Electric car producer used non-GAAP metrics in its quarterly reports that were prohibited by SEC as potentially misleading for investors.
Tesla Motors (NASDAQ: Tesla Motors [TSLA]) was heavily criticized by the Securities and Exchange Commission for including forbidden accounting metrics in its quarterly reports presented to the investors. The Wall Street Journal got access to the letters SEC exchanged with Tesla over some weeks in September and October, where the commission was warning the EV maker about its accounting practices. According to the correspondence, SEC said that Tesla used "individually tailored" metrics like non-GAAP in its August earnings report that were prohibited by SEC already in May this year.
Interestingly, last quarter Tesla did not use non-GAAP metrics in its earnings report, what the WSJ attributed to the multiple warnings the company received from SEC. More specifically, the commission criticized Tesla for not providing a substantial argument for presenting non-GAAP financial results to the investors, as the company previously told SEC that non-GAAP information was only distributed internally. In one of the letters, SEC said that the guidance required “a statement disclosing the reason why you believe that the presentation of a non-GAAP financial measure provides useful information to investors…not how your management uses the information.”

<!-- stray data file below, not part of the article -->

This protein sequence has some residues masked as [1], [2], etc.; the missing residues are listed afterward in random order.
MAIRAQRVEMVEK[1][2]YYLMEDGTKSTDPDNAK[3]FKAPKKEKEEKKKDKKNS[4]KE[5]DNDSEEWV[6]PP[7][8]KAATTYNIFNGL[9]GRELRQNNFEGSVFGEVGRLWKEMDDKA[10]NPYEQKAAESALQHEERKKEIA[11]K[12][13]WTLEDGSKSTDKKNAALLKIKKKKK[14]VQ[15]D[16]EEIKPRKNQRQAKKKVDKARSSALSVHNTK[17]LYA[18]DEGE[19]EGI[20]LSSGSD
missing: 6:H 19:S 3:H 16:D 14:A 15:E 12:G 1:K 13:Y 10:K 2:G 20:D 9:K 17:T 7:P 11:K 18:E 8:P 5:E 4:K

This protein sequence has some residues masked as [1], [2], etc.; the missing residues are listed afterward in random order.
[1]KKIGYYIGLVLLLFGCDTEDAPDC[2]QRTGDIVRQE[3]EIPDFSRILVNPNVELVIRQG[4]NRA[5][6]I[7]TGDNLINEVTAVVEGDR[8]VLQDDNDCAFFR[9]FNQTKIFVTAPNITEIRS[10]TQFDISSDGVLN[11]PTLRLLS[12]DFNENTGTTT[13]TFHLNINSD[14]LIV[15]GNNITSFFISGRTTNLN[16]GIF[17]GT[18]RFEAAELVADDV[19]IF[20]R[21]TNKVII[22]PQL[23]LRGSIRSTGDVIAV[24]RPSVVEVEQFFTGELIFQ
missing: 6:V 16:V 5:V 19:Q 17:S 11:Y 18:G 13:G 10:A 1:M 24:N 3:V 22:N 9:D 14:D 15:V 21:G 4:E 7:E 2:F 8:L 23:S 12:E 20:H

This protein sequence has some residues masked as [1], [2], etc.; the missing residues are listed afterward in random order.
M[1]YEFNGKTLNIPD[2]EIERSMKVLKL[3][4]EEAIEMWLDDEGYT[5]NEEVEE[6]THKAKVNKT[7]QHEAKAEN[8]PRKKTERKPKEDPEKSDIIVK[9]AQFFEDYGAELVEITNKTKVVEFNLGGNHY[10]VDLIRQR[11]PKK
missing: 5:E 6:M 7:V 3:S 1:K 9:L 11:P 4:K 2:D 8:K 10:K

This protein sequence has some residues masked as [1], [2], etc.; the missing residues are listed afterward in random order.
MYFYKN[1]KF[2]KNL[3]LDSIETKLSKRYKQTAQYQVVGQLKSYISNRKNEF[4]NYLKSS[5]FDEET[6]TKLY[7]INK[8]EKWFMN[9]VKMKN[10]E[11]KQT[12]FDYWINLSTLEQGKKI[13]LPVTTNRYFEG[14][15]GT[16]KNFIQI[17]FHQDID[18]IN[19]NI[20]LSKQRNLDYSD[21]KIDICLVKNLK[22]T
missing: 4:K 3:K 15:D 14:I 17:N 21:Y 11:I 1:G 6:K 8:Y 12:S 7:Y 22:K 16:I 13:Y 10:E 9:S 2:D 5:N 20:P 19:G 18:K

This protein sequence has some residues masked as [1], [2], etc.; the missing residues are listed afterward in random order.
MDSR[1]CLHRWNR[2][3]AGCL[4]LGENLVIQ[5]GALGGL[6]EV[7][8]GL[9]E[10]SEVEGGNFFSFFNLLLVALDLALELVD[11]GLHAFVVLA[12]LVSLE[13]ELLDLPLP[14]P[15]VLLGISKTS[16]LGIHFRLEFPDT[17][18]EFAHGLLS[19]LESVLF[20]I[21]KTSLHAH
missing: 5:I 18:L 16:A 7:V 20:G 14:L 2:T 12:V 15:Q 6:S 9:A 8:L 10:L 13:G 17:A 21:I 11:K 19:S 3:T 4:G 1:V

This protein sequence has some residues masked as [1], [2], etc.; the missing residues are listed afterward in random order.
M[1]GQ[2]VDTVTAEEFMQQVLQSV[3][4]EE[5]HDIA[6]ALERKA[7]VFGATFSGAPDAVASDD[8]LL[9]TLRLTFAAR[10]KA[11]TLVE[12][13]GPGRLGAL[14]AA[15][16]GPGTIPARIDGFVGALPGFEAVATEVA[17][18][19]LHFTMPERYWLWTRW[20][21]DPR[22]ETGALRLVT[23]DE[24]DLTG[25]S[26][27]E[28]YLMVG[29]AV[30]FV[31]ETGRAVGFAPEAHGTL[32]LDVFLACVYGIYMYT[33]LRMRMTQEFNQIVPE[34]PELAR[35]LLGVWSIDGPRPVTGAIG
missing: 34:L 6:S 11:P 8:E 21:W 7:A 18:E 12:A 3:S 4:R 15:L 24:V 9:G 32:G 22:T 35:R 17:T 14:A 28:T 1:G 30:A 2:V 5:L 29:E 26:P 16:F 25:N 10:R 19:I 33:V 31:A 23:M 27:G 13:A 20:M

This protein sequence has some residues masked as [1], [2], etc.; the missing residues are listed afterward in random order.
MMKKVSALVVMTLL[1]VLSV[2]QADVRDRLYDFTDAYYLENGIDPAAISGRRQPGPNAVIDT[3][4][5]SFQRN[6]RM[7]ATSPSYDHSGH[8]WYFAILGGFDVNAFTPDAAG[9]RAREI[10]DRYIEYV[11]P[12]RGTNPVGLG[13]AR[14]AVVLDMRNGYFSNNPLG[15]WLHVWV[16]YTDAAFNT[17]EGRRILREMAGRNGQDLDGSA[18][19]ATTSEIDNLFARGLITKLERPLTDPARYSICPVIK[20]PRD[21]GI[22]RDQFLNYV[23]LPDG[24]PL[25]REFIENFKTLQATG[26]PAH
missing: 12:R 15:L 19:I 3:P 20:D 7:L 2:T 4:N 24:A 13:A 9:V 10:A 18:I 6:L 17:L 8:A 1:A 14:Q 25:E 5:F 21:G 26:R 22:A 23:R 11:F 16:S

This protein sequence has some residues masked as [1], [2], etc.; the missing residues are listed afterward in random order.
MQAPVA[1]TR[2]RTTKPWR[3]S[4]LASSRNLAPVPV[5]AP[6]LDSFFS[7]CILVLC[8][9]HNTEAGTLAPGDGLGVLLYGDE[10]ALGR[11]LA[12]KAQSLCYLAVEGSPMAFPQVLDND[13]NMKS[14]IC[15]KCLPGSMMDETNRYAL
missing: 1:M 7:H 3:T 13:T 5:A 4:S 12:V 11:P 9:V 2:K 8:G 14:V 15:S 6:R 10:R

"The main differences in Tesla’s GAAP and non-GAAP accounting was the exclusion of stock-based compensation from the results, which is widespread in the industry, and the appropriation of cars sold with the resale value guarantee under a lease accounting standard," wrote Electrek.
MarketWatch adds that the documents related to this matter were held private for 40 days after the conflict was resolved while the normal "waiting" period before disclosing such correspondence to the public is normally not more than 20 days. Therefore, most investors remained unaware about the conflict over non-GAAP metrics between Tesla and SEC at the time Tesla's impressive Q3 results were published. The dispute between the EV producer and the commission is important for investors as the company hasn't generated positive operating cash flows in the last 2 fiscal years.
Anyway, the dispute between SEC and Tesla was resolved back in October, according to one of the letters, and there are currently no real consequences for Tesla. As of writing, TSLA is down 1.66% at $192.86.